Making Goat’s Milk Cheese, Brie Cheese!!!

Cheese, cheese, what a pleasure to eat and often to smell.
As we have goat’s milk (more then we need for our soap) , I decided to try making cheese!! I started a few weeks ago, making regular goat and ricotta cheese. (In a future post I will tell you about how these kinds of cheese are made.

But then a friend of mine, Renée came to my farm to teach me how to make brie. Thank you again Renée for this fabulous afternoon and your patience !!I know it will be Yummy!!! So today, I will show you how I made the brie cheese!

These are the ingredients we used to make it:
8l of goat’s milk ( no older than 5 days)
cheese culture :
choozit MA4001/4002 1/4 tsp This is a blend of mesophilic cultures and a thermophilic culture that aids in the ripening process. It is commonly referred to as ‘Farmstead Culture’.
CHOOZIT GEO15 10 D 1/8 tsp ( Penicillium candidum ) : this will make the white mould surrounding the brie
Rennet : 1/2 tsp to dilute in 1/4 cup of water

Now the process:

Stage one:
Heat the milk until it reaches 29-30 degrees C.

Remove the milk from the heat
Sprinkle the cheese culture MA4001/4002 over the milk.

Let it rest 2-4 minutesrest
Sprinkle the cheese culture Geo15 into the milk mixture,GEO_15_10D

then stir gently, about 20 timesstir
Next, add the Rennetrennet

and stir gently about 10 times in approx. 4 minutes.

After this it needs to rest for 1

During this time the mixture will firm. It has rested long enough when you can cut it with a knife.
Now cut the curds in little squares. More liquid (called whey) will appear as you cut.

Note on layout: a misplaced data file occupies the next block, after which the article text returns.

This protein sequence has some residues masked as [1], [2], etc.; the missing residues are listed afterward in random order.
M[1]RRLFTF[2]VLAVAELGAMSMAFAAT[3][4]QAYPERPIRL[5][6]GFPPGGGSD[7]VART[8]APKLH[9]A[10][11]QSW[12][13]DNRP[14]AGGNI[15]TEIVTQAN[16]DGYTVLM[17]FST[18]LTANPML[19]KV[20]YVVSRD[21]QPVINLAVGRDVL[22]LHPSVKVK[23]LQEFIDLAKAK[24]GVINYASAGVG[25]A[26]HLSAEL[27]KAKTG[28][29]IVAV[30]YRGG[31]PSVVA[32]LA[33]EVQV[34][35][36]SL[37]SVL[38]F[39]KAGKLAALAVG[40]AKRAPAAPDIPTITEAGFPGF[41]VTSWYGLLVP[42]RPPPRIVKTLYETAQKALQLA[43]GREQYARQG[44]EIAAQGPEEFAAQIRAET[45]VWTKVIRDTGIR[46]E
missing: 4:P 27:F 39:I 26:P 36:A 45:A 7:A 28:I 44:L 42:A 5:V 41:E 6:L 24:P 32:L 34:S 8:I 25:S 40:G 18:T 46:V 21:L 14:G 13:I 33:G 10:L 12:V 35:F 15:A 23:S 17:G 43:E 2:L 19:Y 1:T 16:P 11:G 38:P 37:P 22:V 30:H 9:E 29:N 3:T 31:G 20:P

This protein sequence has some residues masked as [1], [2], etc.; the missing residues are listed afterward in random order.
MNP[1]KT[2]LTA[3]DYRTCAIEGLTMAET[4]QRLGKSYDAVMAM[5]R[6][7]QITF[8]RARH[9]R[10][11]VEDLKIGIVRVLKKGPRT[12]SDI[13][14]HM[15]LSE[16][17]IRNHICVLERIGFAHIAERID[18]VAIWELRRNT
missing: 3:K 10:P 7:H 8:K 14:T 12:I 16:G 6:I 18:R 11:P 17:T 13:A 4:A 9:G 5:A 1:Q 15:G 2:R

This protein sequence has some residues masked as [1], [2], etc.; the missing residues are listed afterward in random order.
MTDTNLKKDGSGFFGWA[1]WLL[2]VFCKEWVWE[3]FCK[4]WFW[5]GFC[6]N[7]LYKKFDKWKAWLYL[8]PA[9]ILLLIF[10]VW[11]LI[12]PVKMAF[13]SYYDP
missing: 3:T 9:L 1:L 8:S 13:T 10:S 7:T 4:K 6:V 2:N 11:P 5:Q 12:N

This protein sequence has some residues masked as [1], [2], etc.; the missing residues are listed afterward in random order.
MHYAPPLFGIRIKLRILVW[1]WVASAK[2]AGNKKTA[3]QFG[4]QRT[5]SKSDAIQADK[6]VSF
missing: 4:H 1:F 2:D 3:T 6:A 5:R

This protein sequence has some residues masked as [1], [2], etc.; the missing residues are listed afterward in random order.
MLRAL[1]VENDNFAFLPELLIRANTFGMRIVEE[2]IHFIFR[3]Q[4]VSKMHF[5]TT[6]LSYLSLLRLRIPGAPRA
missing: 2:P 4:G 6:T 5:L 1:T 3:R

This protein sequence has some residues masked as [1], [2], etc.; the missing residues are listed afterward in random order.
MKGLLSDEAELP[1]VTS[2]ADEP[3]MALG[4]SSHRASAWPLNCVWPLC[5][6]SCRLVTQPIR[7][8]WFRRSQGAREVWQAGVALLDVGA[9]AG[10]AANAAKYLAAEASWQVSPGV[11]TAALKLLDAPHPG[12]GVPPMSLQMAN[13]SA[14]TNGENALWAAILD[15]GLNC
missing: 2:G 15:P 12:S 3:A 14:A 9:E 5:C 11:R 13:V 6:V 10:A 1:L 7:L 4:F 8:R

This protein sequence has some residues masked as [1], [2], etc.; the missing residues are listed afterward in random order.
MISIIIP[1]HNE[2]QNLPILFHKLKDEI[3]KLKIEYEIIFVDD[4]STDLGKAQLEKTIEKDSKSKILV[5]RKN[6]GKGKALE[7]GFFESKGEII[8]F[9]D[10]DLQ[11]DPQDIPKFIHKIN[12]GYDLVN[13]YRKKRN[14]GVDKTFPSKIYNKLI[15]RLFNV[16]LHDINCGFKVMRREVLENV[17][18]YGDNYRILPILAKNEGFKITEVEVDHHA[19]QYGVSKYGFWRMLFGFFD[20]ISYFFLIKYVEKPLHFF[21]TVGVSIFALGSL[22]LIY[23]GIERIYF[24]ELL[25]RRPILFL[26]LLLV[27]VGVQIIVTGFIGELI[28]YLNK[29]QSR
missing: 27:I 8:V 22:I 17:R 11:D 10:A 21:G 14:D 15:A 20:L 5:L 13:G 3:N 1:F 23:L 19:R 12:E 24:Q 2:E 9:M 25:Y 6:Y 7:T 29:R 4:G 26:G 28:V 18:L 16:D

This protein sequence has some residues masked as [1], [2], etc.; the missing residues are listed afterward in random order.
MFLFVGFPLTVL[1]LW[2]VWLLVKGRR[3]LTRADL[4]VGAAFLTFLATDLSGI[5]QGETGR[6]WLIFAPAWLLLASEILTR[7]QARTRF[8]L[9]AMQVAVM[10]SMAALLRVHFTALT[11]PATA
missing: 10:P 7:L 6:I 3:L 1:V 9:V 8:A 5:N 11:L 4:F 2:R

curds cut


Stage two:

Now that the curds are firm, you want to let the cheese dry. Your first step, the curds need to evacuate all the whey they contain.
Your cheese will cure in molds. To help the evacuation process you must begin by filling your molds with the Mold

As you do you will see the whey as it goes through the holes in the mold. If you want to keep the whey ( to make riccotta for example), you can put the moulds over a bowl to drain.
Alternatively, you can put your molds in a box, but if you do then be sure to drain the whey very often so that the bottom of your mold is not too wet, because the cheese needs to dry!08_mold
After a few hours the cheese will be firm enough for you to take it in your hands.
eveningPut some coarse salt on each side of the mold, then put it back in the box and partially cover it. (Do not completely cover the box!)10_mold_in_basket
Then let the cheese dry in the kitchen for 24 hours.
After that it is put in the fridge.
Every day, the cheese has to be turned over in the box.11_day1
day4It is important to monitor the condensation inside the box. With a towel wipe all the moisture off the sides and top of the box. And, of course remove all the whey accumulated in the bottom of the box. After a few days there won’t be any more whey coming out of the cheese.
After 5-6 days, you will see some white mould appearing on your cheese.white mould
When you do then it is time to wrap them and let them dry for 6 weeks in your basement Or any other room that has a temperature of 9-12 degrees C, or for 8 weeks in the fridge. (This time I decided to keep them in the fridge.)wrapping

ready to go in the fridge
I will give you an update in a few weeks when it is time to open them!


4 thoughts on “Making Goat’s Milk Cheese, Brie Cheese!!!

  1. Thanks for sharing I also love brie and we have accumulated and frozen about 12 litres of goat’s milk at this time. Now we just need to get the cultures.

    Liked by 1 person

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